Bren Haase of the Coastal Protection and Restoration Authority, left, and Robert Twilley of the Louisiana Sea Grant College Program talk about the growth of the Atchafalaya Basin deltas. (Photo by Bill Decker/The Daily Review)
Coast off St. Mary Parish is growing
Academics, environmentalists and a government official led reporters back to newly created land in St. Mary Parish, hoping they’ll see lessons about how some of Louisiana’s coast might be saved.
The tour of the Wax Lake Delta southwest of Centerville on Nov. 22, accompanied by handouts titled “Restore the Mississippi River Delta,” was a reminder that Louisiana’s ravaged coastal land has found a way to restore itself here. That’s true almost nowhere else on the coast.
The tour was also a sign that people are watching what happens at Wax Lake — even from space.
The National Aeronautics and Space Administration uses satellites to collect data on the way Wax Lake develops. Robert Twilley, executive director of the Louisiana Sea Grant College program and a published expert on the way deltas develop here, in Latin America and the Pacific, told the tour-goers that the satellites measure factors such as sediment density to feel the pulse of the delta creation.
“The part of the Atchafalaya you’re going to see today is one of the few places along the coast where the delta is building,” Twilley said.
Flood control measures and other factors have robbed Louisiana of land equal to the size of Delaware since the 1930s. In many places, notably the Terrebonne basin to the east, the sediment that renews wetlands and accumulates at stream mouths to form new land has been diverted elsewhere.
So saltwater intrusion, natural events such as hurricanes and other processes have eroded away coastal land.
But maps that show land loss along the great Mississippi coastal plan across southern Louisiana show something else at the mouths of the Wax Lake Outlet and the Atchafalaya. They show the familiar river delta shape with fingers stretching into Atchafalaya Bay with veins of fresh water flowing through them.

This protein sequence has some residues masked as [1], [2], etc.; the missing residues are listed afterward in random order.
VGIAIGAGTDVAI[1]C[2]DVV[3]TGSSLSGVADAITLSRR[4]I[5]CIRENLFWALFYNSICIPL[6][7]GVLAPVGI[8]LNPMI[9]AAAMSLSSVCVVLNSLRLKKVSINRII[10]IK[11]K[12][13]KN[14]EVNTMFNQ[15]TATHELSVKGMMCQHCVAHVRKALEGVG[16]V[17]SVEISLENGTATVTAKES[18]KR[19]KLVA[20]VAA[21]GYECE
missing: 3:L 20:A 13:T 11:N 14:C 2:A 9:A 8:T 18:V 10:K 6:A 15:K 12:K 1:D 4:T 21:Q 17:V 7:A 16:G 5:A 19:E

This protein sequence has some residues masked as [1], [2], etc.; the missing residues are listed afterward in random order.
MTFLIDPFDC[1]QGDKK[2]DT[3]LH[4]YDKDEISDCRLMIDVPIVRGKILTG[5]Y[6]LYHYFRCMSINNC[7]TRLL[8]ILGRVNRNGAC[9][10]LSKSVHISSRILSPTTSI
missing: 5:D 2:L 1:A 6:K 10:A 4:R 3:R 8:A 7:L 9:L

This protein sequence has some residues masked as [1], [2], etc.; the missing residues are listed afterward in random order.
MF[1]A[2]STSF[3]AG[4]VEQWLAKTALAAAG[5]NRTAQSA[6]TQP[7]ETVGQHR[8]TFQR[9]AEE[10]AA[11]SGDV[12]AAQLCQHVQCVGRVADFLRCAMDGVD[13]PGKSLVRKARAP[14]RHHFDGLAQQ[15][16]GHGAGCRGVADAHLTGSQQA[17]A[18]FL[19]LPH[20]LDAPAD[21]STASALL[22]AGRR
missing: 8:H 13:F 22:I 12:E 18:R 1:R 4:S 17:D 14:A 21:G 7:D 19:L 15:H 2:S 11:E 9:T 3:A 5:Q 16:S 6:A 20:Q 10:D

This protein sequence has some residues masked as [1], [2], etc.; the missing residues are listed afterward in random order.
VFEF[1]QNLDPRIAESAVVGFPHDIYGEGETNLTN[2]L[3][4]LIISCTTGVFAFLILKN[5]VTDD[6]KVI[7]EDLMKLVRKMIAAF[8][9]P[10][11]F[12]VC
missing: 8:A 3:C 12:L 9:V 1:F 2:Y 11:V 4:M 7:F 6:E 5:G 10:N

The Old River control structure diverts about 30% of the water headed downstream in the Red and Mississippi rivers into the Atchafalaya. About 20% percent of that flow comes down the Wax Lake Outlet, which was dredged out of the wetlands in the 1940s to help protect the Morgan City area from high water.
The sediment that is denied to some portions of the Louisiana coast is allowed to reach the Atchafalaya and the Wax Lake Outlet.
Scientists noticed mud building up at the end of the outlet in the 1950s. Then, after the 1973 flood, land began to protrude from the water near the Atchafalaya Wildlife Management Area down the outlet from the Intracoastal Waterway.
On Friday, the boat tour made a stop at the land, which now is about as wide as a tennis court is long, and extends as far as you can see in either direction. The land didn’t exist when some of the people on the tour were in high school.
Scientists have found that the Wax Lake and Atchafalaya deltas added about 13 square miles of land 1989-95. Then it lost 2 square miles 1999-2004, when the coast was hit by hurricanes Isidore and Lili and when there were no major floods, NASA said.
Now the two deltas add about a square mile of new land each year.
The growth is about more than just statistics on land loss or land gains. The creation of new wetland is the signal for another natural process, species succession, to begin. Twilley said that as the land accumulates, water plants, then shore plants like cattails and finally trees take over the new land.
That creates habitats for species such as ibises. Erik Johnson, director of bird conservation for Louisiana Audubon, said ibis numbers here have grown as the land has grown.
Another species stands to benefit, too, Twilley said.
The trees that represent the apex of the succession process offer the best protection against a hurricane’s winds and its storm surge, Twilley said.
“Morgan City,” he said, “this is something you’ve got to treasure.”
The tour was conducted by Twilley; Bren Haase, executive director of the state Coastal Protection and Restoration Authority; Brad Barth, the CPRA’s operations assistant administrator; National Wildlife Federation coastal scientist Alisha Renfro; Chris Macaluso, director of the Center for Marine Fisheries; and Johnson.